The registered absence from work is 50% higher in in relation to the country's average. The studies of Polish Academy of Science have shown, that 25% of the adults from the most threatened circle suffer from arterial hypertension. Cases of coronary disease and infect exceed the average of about 50-100%.
3. There are numerous cases of illnesses on the background of allergy - the
disease of our epoch.
4. The inhabitants of Cracow complain of "rheumatic" sicknesses, such like joint pains of various etiology linked with the environment of the city.
5. Throughout last decades the number of tumorous diseases increased - especially of cancer of the lungs, larynx and stomach, together with leukaemia.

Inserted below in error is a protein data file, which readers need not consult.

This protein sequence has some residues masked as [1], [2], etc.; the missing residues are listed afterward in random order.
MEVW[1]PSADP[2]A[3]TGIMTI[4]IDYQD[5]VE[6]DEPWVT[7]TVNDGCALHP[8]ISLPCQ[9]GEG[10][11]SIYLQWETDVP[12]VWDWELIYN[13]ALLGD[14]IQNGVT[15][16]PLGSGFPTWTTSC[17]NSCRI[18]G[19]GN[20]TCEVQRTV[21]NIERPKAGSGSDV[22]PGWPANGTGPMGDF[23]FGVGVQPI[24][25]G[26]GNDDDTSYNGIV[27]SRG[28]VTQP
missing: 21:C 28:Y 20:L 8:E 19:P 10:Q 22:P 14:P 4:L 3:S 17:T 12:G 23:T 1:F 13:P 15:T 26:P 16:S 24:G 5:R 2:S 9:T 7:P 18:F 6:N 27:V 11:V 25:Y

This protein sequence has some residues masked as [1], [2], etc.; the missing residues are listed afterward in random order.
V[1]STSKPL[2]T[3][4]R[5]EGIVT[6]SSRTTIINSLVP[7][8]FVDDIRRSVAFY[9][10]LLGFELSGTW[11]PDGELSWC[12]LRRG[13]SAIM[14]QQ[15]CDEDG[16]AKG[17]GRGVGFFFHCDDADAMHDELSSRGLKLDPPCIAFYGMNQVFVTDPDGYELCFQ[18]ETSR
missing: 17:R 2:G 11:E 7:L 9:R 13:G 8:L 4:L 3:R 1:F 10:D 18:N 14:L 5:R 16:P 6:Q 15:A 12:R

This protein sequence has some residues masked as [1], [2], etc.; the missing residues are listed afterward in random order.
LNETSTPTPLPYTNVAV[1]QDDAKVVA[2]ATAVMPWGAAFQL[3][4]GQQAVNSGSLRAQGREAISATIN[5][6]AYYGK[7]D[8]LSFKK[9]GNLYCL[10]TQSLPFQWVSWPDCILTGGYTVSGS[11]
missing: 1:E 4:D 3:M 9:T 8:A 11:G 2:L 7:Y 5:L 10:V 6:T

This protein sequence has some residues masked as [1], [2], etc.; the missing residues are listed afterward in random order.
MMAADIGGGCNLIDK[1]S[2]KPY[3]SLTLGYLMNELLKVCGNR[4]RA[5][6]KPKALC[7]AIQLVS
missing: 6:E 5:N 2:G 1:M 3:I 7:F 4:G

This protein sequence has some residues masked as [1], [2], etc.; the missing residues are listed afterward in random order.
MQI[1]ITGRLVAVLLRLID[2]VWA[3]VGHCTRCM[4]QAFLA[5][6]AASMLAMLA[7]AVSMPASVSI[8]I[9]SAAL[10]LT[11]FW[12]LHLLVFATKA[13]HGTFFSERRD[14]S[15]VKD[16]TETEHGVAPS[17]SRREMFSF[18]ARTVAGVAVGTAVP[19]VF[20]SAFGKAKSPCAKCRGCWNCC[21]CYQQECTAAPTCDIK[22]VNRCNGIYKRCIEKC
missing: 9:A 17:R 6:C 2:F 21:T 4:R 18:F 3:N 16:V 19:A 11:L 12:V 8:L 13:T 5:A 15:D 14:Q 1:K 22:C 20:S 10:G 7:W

6. Considerable growth of centric nervous system diseases has been noted down. A long list of neuroses could be mentioned here (also harassing children not only from the first year of primary school, but from kindergartens as well). Some studies attribute many of neuroses to toxic effect of lead compounds, emitted by motor vehicles.
This brief report has not been meant to create excitement, though it may do so. An information is at stake, a widespread information, that should call up for action, or rather counteraction. For the threat is general. It will not spare even those, who are directly or indirectly responsible. But they have to learn about it. And our task is to convince them.
prof. Jan Markiewicz
The above article is the text of the lecture given by prof. Markiewicz during the meeting "Students for the Environment" in Kraków, April 1988.